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Asthma in pregnancy: Effects, complications, and safe treatments

Asthma is a long-term lung condition that can be well-managed with the right treatment.

The risk of pregnancy complications is low when asthma is well-controlled, but otherwise, asthma can increase the risk of certain problems.

This article explores the effects, complications, and safe treatments of asthma during pregnancy.

How does asthma affect pregnancy?

Asthma is the most common chronic disease that affects pregnant women. However, well-managed asthma is not a concern during pregnancy.

If a woman controls asthma symptoms with effective treatment, they are unlikely to cause any pregnancy complications.

It is important to note that asthma symptoms flare in up to 45 percent of pregnant women with the condition. If asthma is severe or not treated effectively, symptoms during pregnancy can increase the risk of complications.

According to a 2013 medical review, women with mild asthma are unlikely to experience more severe symptoms during pregnancy. Women with moderate to severe asthma may find that pregnancy makes their symptoms worse.

If symptoms do worsen, this is most likely to happen late in the second trimester. Exacerbations of symptoms occur infrequently during late pregnancy and labor.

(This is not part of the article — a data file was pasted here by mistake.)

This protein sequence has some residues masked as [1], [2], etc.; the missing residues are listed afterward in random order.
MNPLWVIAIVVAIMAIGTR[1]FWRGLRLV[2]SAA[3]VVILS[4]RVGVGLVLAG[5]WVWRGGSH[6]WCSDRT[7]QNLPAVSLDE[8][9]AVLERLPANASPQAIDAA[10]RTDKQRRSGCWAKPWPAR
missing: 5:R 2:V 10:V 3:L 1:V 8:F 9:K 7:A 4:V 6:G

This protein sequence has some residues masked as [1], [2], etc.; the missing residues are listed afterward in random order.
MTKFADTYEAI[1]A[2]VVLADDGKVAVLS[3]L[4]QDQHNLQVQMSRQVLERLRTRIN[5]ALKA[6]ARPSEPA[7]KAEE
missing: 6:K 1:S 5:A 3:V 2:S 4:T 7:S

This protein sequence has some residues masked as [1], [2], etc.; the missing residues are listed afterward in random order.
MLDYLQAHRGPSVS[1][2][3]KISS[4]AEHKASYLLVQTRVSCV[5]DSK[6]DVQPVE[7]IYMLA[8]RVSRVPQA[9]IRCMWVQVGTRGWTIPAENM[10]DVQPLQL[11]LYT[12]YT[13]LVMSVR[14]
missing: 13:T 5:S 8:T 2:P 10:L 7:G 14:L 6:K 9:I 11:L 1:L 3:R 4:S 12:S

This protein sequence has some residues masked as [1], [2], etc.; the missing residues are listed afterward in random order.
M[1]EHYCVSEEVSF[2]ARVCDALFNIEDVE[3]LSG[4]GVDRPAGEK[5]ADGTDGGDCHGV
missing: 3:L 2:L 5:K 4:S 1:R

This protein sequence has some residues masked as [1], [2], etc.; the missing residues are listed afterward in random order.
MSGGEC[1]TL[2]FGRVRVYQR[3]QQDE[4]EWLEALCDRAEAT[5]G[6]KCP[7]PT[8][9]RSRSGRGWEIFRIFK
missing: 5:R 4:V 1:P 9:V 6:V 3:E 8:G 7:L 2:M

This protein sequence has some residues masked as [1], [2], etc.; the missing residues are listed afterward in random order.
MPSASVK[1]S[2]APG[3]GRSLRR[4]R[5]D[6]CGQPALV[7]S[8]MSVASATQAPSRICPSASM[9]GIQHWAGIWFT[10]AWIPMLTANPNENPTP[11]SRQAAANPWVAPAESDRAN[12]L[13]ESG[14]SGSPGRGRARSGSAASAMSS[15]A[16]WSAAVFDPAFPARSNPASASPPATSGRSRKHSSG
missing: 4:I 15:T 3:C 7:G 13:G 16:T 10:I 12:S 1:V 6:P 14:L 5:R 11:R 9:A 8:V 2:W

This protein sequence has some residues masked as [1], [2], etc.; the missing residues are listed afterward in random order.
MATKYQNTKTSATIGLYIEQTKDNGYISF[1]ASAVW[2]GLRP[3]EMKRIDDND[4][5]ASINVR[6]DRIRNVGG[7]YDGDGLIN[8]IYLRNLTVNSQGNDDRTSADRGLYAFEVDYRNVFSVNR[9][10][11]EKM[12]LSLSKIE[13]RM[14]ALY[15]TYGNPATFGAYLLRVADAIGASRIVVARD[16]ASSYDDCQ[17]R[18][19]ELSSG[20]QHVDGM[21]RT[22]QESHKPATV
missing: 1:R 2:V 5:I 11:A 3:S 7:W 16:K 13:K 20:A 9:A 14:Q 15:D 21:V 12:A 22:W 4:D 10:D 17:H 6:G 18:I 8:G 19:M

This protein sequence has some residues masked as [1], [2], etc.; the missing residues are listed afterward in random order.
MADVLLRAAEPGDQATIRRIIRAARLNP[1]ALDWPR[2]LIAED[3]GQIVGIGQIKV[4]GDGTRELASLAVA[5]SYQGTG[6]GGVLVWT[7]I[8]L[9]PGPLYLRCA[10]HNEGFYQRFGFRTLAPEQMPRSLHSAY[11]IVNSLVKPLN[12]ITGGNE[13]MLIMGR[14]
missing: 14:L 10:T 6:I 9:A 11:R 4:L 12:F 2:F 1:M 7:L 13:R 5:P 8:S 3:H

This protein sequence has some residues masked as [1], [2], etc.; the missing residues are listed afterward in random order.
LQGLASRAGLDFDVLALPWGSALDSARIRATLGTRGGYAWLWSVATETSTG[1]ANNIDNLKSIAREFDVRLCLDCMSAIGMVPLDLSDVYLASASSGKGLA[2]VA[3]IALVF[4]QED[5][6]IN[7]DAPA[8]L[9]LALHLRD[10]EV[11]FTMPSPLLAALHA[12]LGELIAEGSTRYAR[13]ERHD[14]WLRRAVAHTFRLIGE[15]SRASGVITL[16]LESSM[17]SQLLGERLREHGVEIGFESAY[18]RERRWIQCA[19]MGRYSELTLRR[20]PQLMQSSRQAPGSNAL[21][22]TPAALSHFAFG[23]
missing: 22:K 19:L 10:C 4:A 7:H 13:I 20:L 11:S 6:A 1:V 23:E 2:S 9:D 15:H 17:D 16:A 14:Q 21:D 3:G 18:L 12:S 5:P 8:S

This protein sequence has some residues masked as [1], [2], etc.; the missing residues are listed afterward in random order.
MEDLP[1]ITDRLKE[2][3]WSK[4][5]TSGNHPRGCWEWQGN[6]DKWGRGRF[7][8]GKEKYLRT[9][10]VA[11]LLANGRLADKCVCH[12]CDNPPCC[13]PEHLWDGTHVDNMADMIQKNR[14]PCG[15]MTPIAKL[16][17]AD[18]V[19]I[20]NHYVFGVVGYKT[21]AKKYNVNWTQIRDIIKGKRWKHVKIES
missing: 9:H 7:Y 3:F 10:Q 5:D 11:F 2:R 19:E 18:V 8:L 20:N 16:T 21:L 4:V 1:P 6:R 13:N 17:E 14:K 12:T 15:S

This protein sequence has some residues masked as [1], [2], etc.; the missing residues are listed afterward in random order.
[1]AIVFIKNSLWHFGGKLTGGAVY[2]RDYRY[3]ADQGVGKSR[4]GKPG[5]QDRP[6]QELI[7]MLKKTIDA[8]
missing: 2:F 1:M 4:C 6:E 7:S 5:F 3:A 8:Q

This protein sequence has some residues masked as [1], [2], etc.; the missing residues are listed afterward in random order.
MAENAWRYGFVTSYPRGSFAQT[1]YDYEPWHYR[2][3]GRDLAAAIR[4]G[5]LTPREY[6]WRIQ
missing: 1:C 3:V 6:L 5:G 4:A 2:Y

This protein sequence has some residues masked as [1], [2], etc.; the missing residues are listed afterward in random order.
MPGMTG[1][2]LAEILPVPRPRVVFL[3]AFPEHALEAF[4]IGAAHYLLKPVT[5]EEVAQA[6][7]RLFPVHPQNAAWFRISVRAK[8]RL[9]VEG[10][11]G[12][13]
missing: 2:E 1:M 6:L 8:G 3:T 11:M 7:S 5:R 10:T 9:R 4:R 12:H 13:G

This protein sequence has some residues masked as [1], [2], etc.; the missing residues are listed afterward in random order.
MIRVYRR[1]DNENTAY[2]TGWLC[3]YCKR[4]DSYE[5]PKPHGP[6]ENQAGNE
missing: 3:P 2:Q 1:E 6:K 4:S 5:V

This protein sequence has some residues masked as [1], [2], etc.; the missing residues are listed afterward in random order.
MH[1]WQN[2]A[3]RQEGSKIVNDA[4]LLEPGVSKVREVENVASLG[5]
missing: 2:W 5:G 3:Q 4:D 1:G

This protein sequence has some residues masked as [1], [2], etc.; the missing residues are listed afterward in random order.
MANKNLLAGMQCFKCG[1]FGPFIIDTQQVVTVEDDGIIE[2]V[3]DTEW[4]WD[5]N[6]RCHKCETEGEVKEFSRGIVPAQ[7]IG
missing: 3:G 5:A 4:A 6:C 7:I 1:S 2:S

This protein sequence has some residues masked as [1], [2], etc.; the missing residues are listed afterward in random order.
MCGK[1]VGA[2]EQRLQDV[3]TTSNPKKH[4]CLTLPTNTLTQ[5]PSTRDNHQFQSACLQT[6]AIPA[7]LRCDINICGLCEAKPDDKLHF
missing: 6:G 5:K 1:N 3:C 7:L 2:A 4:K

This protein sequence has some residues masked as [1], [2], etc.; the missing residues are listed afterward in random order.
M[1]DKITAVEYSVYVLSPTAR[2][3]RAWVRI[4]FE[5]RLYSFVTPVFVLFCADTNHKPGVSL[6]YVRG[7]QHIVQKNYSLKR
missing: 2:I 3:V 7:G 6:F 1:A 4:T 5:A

Stopping or reducing the intake of medication during pregnancy can make symptoms worse for women with any type of asthma.

The aim of asthma treatment during pregnancy is to avoid flare-ups. This helps to ensure that the fetus gets a steady supply of oxygen, reducing the likelihood of complications.

A doctor will step up treatment according to the severity of a woman’s symptoms, then reduce the medications once the symptoms are under control.

The doctor will monitor the woman’s lungs and adjust the treatment plan accordingly. They may also perform an ultrasound to check on the baby’s development.

Strategies to prevent asthma complications during pregnancy include:

  • seeing the doctor regularly
  • taking medication as prescribed
  • getting a flu shot, as the flu can trigger an asthma flare-up
  • avoiding asthma triggers, including quitting smoking
  • reducing stress, for example through yoga, mindfulness, or meditation
  • eating small meals and not lying down immediately afterward to reduce the risk of heartburn, which can worsen asthma symptoms
  • recognizing early signs of a flare-up and seeing the doctor when this happens


During pregnancy, asthma that is not well-managed can cause health complications for the woman and the baby. Preeclampsia, restricted growth, low birthweight, premature birth, and the need for a cesarean delivery become more likely.

Following a treatment plan is the best way to manage asthma symptoms.

Well-controlled asthma does not increase the risk of complications, and many women with asthma have healthy pregnancies.

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